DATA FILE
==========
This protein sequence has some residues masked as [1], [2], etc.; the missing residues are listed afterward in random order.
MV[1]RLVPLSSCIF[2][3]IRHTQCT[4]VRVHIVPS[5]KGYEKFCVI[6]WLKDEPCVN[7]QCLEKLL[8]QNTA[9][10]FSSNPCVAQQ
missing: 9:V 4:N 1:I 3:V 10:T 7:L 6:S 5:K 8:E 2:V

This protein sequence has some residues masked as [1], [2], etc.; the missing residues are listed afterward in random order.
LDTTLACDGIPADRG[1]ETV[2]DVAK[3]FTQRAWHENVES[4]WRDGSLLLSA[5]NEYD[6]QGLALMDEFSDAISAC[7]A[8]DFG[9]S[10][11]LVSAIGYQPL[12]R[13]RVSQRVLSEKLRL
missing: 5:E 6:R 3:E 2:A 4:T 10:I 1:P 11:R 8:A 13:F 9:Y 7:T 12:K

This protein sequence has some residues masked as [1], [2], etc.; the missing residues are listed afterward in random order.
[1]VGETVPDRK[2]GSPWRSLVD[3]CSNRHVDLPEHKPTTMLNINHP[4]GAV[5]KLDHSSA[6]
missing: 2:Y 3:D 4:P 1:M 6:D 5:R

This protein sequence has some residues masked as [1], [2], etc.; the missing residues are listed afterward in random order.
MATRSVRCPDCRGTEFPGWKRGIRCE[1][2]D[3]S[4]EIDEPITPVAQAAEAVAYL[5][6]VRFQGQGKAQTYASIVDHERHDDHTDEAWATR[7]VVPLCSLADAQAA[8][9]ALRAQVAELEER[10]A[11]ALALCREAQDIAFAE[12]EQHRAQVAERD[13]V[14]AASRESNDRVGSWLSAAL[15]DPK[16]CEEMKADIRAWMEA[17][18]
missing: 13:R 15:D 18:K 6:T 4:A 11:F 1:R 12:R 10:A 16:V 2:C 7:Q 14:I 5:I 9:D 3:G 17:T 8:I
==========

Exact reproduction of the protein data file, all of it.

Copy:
This protein sequence has some residues masked as [1], [2], etc.; the missing residues are listed afterward in random order.
MV[1]RLVPLSSCIF[2][3]IRHTQCT[4]VRVHIVPS[5]KGYEKFCVI[6]WLKDEPCVN[7]QCLEKLL[8]QNTA[9][10]FSSNPCVAQQ
missing: 9:V 4:N 1:I 3:V 10:T 7:L 6:S 5:K 8:E 2:V

This protein sequence has some residues masked as [1], [2], etc.; the missing residues are listed afterward in random order.
LDTTLACDGIPADRG[1]ETV[2]DVAK[3]FTQRAWHENVES[4]WRDGSLLLSA[5]NEYD[6]QGLALMDEFSDAISAC[7]A[8]DFG[9]S[10][11]LVSAIGYQPL[12]R[13]RVSQRVLSEKLRL
missing: 5:E 6:R 3:E 2:A 4:T 10:I 1:P 11:R 8:A 13:F 9:Y 7:T 12:K

This protein sequence has some residues masked as [1], [2], etc.; the missing residues are listed afterward in random order.
[1]VGETVPDRK[2]GSPWRSLVD[3]CSNRHVDLPEHKPTTMLNINHP[4]GAV[5]KLDHSSA[6]
missing: 2:Y 3:D 4:P 1:M 6:D 5:R

This protein sequence has some residues masked as [1], [2], etc.; the missing residues are listed afterward in random order.
MATRSVRCPDCRGTEFPGWKRGIRCE[1][2]D[3]S[4]EIDEPITPVAQAAEAVAYL[5][6]VRFQGQGKAQTYASIVDHERHDDHTDEAWATR[7]VVPLCSLADAQAA[8][9]ALRAQVAELEER[10]A[11]ALALCREAQDIAFAE[12]EQHRAQVAERD[13]V[14]AASRESNDRVGSWLSAAL[15]DPK[16]CEEMKADIRAWMEA[17][18]
missing: 13:R 15:D 18:K 6:T 4:A 11:F 1:R 12:R 10:A 16:V 2:C 7:Q 14:I 5:I 9:D 3:G 17:T 8:I